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tingubhed by that vigilant holiness , active benevolence , patience under trials , and , in a word , ail the fruits of spirifcuaL-mindedness , which are the
effects of a true , practical faith in the gospel I I can readily believe that L . J . J , may successfully have " exposed his mind to impressions" favourable to piety , and may have brought himself to feel love for a God who , when
his creatures cry unto him , is " talking , or pursuing , or in a journey , or peracU venture he sleepeth and must be awakened / 9 But general observation justifies the inference , that they who dispense with petitionary devotion are not the persons most remarkable for practical religion . Having disdained
those helps to human infirmity which a right knowledge of ourselves would lead us to prize and cherish , to what do they attain by means of their philosophic plan > To a decent morality .
But decent mitmlity is not Christian perfection . Isj it even certain that they attain to this I It has been said , and wisely said , that " either a habit of prayer will expel sin , or the habit of sin will expel prayer . " It is not matter of doubt or debate , that persons
who have unhappily acquired a custom of indulging some permitted sin , reason themselves into a neglect of prayer from a secret uneasy consciousness which renders open communication with God impossible : and if this be soy of which there is no reason to doubt ,
it is against all probability that a recovely from such ensnaring habits of 6 in can ever be effected by the mere " exposure of the mind" to virtuous impressions , or by any method short of direct application to the throne of grace .
Prayer is particularly an efficacious instrument for the amelioration of human character in seasons of affliction and adversity . When the hand of God is seen in circumstances that appear to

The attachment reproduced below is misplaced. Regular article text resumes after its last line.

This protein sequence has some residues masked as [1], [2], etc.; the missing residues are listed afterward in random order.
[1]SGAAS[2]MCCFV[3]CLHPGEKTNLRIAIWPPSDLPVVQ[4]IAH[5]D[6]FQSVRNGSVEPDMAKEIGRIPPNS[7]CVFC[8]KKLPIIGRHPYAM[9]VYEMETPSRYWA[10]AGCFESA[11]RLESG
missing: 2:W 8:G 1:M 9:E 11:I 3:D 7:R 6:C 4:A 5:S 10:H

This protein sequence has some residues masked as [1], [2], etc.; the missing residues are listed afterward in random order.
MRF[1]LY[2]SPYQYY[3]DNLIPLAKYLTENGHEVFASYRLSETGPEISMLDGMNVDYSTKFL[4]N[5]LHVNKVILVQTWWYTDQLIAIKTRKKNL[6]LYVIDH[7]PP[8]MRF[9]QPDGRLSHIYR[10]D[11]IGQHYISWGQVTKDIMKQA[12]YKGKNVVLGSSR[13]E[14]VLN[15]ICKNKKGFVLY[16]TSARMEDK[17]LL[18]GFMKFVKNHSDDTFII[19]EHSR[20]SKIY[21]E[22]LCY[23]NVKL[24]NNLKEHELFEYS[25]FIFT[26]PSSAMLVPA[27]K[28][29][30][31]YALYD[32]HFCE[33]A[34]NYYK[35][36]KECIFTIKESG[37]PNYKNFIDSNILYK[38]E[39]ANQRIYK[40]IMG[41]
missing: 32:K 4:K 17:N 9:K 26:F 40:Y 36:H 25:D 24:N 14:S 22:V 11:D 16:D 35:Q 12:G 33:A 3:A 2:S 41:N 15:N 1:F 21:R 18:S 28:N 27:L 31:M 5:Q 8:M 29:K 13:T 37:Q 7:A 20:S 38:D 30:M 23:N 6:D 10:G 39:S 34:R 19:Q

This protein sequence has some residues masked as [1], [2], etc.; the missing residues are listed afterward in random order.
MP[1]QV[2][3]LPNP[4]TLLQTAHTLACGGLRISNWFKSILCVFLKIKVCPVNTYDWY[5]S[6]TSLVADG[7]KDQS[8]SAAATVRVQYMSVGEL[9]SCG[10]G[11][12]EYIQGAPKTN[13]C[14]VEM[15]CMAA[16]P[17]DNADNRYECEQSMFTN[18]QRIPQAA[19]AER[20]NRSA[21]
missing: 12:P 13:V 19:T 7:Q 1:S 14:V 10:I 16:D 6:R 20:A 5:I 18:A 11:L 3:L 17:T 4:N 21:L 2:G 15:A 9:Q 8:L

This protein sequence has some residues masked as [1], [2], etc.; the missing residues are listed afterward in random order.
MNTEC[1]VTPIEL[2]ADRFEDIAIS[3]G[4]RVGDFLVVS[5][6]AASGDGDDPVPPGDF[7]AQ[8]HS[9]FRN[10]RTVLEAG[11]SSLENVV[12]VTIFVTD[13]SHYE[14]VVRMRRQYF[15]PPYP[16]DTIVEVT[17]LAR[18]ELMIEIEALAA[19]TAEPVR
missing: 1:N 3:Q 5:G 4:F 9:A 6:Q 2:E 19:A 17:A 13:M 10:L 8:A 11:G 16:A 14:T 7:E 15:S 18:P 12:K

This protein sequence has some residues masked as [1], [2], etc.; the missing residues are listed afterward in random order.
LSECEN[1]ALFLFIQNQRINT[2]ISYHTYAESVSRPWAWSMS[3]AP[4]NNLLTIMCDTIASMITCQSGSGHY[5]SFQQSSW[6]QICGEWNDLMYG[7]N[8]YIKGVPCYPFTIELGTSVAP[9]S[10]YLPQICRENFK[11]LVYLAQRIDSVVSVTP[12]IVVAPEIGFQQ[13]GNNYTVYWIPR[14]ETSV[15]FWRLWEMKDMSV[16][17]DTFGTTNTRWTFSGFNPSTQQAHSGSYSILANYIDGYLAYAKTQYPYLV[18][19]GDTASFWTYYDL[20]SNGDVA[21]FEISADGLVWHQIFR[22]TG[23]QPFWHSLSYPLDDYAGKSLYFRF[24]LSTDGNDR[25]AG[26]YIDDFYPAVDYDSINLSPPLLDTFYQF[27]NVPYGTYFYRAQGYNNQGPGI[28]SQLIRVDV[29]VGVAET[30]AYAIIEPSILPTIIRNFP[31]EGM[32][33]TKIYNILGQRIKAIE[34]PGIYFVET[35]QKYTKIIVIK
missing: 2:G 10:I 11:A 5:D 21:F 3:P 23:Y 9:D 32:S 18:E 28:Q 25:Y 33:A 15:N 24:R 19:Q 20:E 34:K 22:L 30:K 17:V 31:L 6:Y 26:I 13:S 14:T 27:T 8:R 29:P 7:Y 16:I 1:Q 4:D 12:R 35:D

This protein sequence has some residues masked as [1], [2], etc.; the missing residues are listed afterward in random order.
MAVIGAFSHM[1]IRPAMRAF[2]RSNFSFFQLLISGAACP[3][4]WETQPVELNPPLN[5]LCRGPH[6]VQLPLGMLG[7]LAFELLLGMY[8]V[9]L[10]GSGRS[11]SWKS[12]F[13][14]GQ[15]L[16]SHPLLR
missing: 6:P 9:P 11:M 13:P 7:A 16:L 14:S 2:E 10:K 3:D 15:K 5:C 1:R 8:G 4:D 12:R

the natural religionist the effect of blind chance or of a sort of fatalism , the mind is brought to consideration , and meditates on the design of the particular affliction sent . The belief
that the wound is inflicted by Urn who " does not willingly grieve the children of men / ' sustains thfe mind while it purifies the affeetions . If " the broken and contrite spirit" be referred coldly back to ?* reason and common sense , * it mil be seen whether this Stoical
acquiescence in the series of causes and effects * and the nature of things , will avail with equal efficacy to support and amend the hearts . ,
CORNELIUS-[ To be concluded in the next Number . } i *
Unitarian Academy * ' 21
. _ 1 x . - Lancashire , Sir , January 11 , 1821 . OBSERVE that our Unitarian bre-I thren of Liverpool have revived the
question relative to an " Unitarian Academy' ^ for the education of young men for the ministry ( XV . 623 ) . No one would rejoice more than I should at the re-establisliinent of so highly useful an institution , and particularly at a time when there appears to be a lamentable want of active and efficient
preachers of primitive Christian doctrine . I much fear , however , there are serious obstacles to overcome before we could expect the establishment of so important a measure as a new Unitarian College ; and certainly it would answer no purpose whatever to make
the attempt without fully ascertaining the public disposition to support it in a way equal to its objects . I am far from wishing to throw a damp over the ardour of my brethren in so excellent a cause , any where . Would to God I could be instrumental in
promoting that union of heart and hand among us which , if effected , would be equal to the accomplishment of all our wishes , and gladly would I do all in my power to excite a spirit of liberality and earnest Christian zeal among those who are blest with the means of
seconding the efforts of their active brethren in the cause of truth . Whatever may be our wishes , they must necessarily be bounded by our means of usefulness ; and as the more ? extended
object is , in my judgment , rather to be desired than expected , I trust I shall be excused if I offer a suggestion through the Monthly Repository , relative to a plan which I know has already been a favourite one with some of our
well-informed brethren , and particularly with the late Dr . Percival , of Manchester . It is well known , that b y the provisions of the will of Dr . Williams , a number of young men intended for the ministry , are entitled to certain exhibitions from his Trustee v on condition of studying ^ at the College at Glasgow . The Trustees
Monthly Repository (1806-1838) and Unitarian Chronicle (1832-1833), Jan. 2, 1821, page 21, in the Nineteenth-Century Serials Edition (2008; 2018) ncse.ac.uk/periodicals/mruc/issues/vm2-ncseproduct2496/page/21/